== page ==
Student Spotlight: Eric Rossio


Photo by: Mark Rossio

Sole Diver senior Eric Rossio competes.

A sport which requires discipline, patience and talent-the diving team here at Adams – has a legacy of talent and hard-working athletes. This year, the legacy continues by the team’s sole member, senior Eric Rossio.

Rossio’s diving career began long before his freshman year. In seventh grade, he began diving through Legacy Diving, a competitive USA diving club. Rossio’s first experiences as a competitive diver were with Legacy. Throughout his years as a team member, he competed at meets across the state, at places such as Michigan State University and Western Michigan University.

Rossio’s career on the Adams Diving team began his freshman year, when he dove with four other divers. Over the years, the number of fellow divers depleted until this year, when he was the only one left.

His rigorous practice schedule demonstrates the commitment and passion he has for the sport, as well as his hard-working, dedicated attitude.  

“We practiced two hours a day on Mondays, Tuesdays, Thursdays and Fridays,  with the occasional Saturday practice,” said Rossio.

Rossio was also faced with a unique circumstance at practices. He practiced with Stoney Creek’s sole diver, junior Jakob Heberling, and experienced a lack of coaching availability. Although from rivaling schools, Rossio felt they were not opponents, but rather close teammates and friends.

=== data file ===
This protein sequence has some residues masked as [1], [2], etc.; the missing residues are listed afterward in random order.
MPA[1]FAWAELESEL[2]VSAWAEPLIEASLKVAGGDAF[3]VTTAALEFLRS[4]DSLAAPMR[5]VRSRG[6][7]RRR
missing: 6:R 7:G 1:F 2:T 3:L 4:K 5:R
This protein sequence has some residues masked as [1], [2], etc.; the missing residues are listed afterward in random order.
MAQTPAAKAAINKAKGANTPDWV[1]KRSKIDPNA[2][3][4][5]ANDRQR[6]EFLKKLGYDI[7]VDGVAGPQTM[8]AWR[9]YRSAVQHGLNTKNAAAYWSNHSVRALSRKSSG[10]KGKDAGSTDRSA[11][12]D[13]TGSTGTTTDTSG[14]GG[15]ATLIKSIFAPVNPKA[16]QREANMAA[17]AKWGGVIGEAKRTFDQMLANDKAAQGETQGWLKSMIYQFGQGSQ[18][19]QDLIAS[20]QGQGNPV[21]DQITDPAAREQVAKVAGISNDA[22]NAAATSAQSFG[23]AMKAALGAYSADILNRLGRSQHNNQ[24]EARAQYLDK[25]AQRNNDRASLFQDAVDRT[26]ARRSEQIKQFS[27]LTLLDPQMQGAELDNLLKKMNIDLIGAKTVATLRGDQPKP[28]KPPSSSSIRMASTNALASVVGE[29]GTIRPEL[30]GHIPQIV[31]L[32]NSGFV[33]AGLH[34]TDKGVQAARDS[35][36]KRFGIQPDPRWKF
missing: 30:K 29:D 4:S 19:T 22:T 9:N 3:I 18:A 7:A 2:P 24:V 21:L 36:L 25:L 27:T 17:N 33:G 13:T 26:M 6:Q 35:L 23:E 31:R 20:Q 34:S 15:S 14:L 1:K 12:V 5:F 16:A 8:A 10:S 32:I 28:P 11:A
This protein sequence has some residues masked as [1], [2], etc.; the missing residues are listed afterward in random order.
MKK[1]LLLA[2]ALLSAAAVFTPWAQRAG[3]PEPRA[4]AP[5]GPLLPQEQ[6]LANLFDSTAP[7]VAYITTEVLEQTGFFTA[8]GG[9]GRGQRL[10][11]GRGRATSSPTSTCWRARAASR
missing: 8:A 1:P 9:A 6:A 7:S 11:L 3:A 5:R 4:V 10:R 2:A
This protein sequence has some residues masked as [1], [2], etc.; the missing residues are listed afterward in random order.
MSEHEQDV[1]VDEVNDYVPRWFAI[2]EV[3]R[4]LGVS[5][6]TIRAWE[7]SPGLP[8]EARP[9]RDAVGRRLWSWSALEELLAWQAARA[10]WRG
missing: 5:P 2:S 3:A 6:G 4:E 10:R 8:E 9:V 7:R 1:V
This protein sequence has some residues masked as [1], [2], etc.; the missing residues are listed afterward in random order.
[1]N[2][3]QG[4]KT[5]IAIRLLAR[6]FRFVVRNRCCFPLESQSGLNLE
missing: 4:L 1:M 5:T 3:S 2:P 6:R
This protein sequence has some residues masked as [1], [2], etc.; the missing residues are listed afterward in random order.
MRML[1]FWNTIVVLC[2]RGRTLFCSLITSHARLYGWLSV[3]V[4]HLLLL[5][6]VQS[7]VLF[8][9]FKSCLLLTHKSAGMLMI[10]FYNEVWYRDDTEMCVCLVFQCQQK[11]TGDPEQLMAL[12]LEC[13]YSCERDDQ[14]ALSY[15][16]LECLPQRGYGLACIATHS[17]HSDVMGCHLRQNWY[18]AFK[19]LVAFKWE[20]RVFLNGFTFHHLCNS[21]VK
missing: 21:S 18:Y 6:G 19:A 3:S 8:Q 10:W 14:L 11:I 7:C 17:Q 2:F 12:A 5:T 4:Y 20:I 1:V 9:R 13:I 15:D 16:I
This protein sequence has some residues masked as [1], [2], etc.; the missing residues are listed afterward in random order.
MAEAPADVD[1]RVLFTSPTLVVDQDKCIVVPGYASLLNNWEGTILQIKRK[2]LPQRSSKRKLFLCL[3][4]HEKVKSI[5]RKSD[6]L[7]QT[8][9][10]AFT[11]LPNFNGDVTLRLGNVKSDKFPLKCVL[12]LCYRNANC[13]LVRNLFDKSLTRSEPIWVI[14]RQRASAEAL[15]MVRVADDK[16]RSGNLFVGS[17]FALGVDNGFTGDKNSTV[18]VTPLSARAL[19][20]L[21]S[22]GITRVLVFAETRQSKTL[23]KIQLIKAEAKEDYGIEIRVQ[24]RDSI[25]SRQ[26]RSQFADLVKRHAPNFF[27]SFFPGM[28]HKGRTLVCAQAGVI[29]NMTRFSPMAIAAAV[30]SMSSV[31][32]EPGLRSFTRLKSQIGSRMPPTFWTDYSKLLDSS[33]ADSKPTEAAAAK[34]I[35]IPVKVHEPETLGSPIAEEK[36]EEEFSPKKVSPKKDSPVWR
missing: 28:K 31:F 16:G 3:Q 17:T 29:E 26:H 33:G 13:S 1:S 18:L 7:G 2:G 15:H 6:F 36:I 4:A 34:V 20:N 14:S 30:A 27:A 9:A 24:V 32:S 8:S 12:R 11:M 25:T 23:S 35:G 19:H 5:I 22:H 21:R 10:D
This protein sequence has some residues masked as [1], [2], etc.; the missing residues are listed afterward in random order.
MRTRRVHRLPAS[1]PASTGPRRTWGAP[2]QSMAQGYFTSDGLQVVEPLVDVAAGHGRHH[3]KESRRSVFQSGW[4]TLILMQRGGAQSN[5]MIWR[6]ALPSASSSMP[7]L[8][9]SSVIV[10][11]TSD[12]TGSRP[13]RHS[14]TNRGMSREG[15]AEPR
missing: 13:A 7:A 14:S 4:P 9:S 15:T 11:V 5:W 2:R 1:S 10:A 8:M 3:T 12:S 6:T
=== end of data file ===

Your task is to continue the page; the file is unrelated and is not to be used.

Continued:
“He was a great teammate and an even better diver, who drove me to improve every time I got on the boards,” said Rossio.

This year, Rossio placed seventeenth at counties and fourth at regionals, qualifying him for the state meet at Eastern Michigan University, wherein he finished in thirteenth place.

At states, divers compete 11 dives, and are scored on each dive individually with a score out of ten. In diving, there are five different categories of dives: fronts, backs, reverses, inwards, and twisters. Rossio’s 11 dive list include:

Front 1.5 pike, front 2.5 tuck, front 1.5 1 twist free, back flip 1.5 twist, inward 1.5 tuck, reverse dive pike, back dive pike, back 1.5 pike, back 1.5 flip with half twist, reverse 1.5 tuck, and inward dive straight.

For Rossio, diving is more than a sport. Although he does not plan to dive in college, he acknowledges its monumental impact on his life.

“Diving was really just a way for me to focus my energy into something I enjoyed, and was something I was good at. I had a lot of fun diving, and giving it up was very bittersweet,” said Rossio.